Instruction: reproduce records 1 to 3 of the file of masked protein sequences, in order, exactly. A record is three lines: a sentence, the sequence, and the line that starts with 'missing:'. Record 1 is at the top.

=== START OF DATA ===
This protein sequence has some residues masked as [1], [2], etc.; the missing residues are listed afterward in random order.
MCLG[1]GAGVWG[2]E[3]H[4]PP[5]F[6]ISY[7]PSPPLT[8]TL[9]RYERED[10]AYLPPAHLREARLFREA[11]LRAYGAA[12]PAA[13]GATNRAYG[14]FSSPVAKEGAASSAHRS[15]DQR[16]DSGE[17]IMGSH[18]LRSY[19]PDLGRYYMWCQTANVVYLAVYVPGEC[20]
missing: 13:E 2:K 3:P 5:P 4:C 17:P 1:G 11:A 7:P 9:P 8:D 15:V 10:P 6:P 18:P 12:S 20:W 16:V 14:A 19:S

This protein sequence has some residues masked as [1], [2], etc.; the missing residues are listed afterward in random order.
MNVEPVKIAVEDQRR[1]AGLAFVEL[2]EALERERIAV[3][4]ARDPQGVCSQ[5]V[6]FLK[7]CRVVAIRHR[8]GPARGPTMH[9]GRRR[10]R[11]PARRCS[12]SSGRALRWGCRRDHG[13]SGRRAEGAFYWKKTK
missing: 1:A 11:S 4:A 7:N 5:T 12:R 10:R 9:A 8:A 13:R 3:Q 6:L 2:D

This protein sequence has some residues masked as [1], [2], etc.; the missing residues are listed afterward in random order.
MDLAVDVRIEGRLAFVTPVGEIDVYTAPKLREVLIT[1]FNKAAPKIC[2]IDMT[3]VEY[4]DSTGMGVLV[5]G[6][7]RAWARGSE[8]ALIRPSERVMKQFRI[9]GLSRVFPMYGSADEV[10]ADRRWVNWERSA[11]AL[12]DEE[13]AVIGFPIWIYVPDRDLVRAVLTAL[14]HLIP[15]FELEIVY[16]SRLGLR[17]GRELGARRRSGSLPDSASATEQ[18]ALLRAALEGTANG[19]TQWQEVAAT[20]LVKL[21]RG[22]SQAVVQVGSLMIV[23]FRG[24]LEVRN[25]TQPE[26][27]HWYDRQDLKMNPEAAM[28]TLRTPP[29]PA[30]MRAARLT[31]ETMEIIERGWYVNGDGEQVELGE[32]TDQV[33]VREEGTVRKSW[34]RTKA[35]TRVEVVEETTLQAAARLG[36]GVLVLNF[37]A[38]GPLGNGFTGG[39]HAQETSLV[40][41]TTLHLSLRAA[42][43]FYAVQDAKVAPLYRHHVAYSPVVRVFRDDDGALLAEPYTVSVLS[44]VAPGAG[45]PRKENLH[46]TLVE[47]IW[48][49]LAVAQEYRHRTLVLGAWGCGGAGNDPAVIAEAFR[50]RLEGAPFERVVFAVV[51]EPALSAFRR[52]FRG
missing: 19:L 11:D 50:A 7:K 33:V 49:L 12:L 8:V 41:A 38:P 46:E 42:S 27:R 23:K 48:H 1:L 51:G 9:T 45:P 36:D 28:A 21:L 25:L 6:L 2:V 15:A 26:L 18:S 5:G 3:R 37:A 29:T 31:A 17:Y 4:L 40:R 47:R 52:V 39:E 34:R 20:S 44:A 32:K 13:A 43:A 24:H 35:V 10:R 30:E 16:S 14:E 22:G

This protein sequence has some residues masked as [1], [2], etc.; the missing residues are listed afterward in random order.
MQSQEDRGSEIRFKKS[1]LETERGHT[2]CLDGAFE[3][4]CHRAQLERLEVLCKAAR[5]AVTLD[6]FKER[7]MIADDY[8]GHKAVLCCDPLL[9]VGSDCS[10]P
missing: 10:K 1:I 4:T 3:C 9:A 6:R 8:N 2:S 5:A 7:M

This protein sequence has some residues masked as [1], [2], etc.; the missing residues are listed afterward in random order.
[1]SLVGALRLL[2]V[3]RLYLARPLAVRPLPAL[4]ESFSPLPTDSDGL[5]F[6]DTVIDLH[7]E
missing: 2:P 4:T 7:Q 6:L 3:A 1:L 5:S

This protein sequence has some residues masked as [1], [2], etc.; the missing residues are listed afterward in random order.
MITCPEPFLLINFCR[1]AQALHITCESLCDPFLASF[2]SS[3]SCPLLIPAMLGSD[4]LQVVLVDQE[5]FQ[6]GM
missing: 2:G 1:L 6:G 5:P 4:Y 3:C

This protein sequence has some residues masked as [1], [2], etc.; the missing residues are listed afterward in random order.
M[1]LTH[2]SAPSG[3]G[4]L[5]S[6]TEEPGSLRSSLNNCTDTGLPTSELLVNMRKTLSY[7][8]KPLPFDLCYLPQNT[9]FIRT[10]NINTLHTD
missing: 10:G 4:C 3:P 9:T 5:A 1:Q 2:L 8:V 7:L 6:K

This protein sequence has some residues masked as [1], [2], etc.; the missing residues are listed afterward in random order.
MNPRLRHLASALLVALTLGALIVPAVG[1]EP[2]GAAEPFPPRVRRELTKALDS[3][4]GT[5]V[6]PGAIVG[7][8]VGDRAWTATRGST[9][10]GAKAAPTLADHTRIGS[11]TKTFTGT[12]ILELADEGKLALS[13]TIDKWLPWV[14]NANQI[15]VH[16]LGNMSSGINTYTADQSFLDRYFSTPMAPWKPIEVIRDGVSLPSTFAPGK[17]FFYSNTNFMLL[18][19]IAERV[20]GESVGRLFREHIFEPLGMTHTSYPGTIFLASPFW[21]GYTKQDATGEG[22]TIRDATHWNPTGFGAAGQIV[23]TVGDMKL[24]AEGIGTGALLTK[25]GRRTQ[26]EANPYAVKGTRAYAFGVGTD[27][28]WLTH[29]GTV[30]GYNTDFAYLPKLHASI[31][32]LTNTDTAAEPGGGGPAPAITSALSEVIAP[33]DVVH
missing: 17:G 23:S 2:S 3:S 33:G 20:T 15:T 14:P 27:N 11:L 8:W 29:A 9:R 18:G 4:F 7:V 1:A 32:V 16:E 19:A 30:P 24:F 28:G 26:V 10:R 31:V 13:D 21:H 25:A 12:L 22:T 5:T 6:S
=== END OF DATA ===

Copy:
This protein sequence has some residues masked as [1], [2], etc.; the missing residues are listed afterward in random order.
MCLG[1]GAGVWG[2]E[3]H[4]PP[5]F[6]ISY[7]PSPPLT[8]TL[9]RYERED[10]AYLPPAHLREARLFREA[11]LRAYGAA[12]PAA[13]GATNRAYG[14]FSSPVAKEGAASSAHRS[15]DQR[16]DSGE[17]IMGSH[18]LRSY[19]PDLGRYYMWCQTANVVYLAVYVPGEC[20]
missing: 13:E 2:K 3:P 5:P 4:C 17:P 1:G 11:A 7:P 9:P 8:D 15:V 10:P 6:P 18:P 12:S 20:W 16:V 14:A 19:S

This protein sequence has some residues masked as [1], [2], etc.; the missing residues are listed afterward in random order.
MNVEPVKIAVEDQRR[1]AGLAFVEL[2]EALERERIAV[3][4]ARDPQGVCSQ[5]V[6]FLK[7]CRVVAIRHR[8]GPARGPTMH[9]GRRR[10]R[11]PARRCS[12]SSGRALRWGCRRDHG[13]SGRRAEGAFYWKKTK
missing: 1:A 11:S 4:A 7:N 5:T 12:R 10:R 9:A 8:A 13:R 3:Q 6:L 2:D

This protein sequence has some residues masked as [1], [2], etc.; the missing residues are listed afterward in random order.
MDLAVDVRIEGRLAFVTPVGEIDVYTAPKLREVLIT[1]FNKAAPKIC[2]IDMT[3]VEY[4]DSTGMGVLV[5]G[6][7]RAWARGSE[8]ALIRPSERVMKQFRI[9]GLSRVFPMYGSADEV[10]ADRRWVNWERSA[11]AL[12]DEE[13]AVIGFPIWIYVPDRDLVRAVLTAL[14]HLIP[15]FELEIVY[16]SRLGLR[17]GRELGARRRSGSLPDSASATEQ[18]ALLRAALEGTANG[19]TQWQEVAAT[20]LVKL[21]RG[22]SQAVVQVGSLMIV[23]FRG[24]LEVRN[25]TQPE[26][27]HWYDRQDLKMNPEAAM[28]TLRTPP[29]PA[30]MRAARLT[31]ETMEIIERGWYVNGDGEQVELGE[32]TDQV[33]VREEGTVRKSW[34]RTKA[35]TRVEVVEETTLQAAARLG[36]GVLVLNF[37]A[38]GPLGNGFTGG[39]HAQETSLV[40][41]TTLHLSLRAA[42][43]FYAVQDAKVAPLYRHHVAYSPVVRVFRDDDGALLAEPYTVSVLS[44]VAPGAG[45]PRKENLH[46]TLVE[47]IW[48][49]LAVAQEYRHRTLVLGAWGCGGAGNDPAVIAEAFR[50]RLEGAPFERVVFAVV[51]EPALSAFRR[52]FRG
missing: 19:L 11:D 50:A 7:K 33:V 49:L 12:L 8:V 41:A 38:P 46:E 42:S 27:R 23:K 48:H 1:L 51:G 9:T 45:P 36:D 28:A 21:L 25:L 6:L 2:V 15:A 26:L 18:S 5:G 3:R 37:A 29:T 31:A 17:Y 4:L 40:R 47:R 52:V 39:E 34:R 20:S 44:A 32:K 13:A 43:A 24:H 35:V 10:R 30:E 16:S 14:E 22:G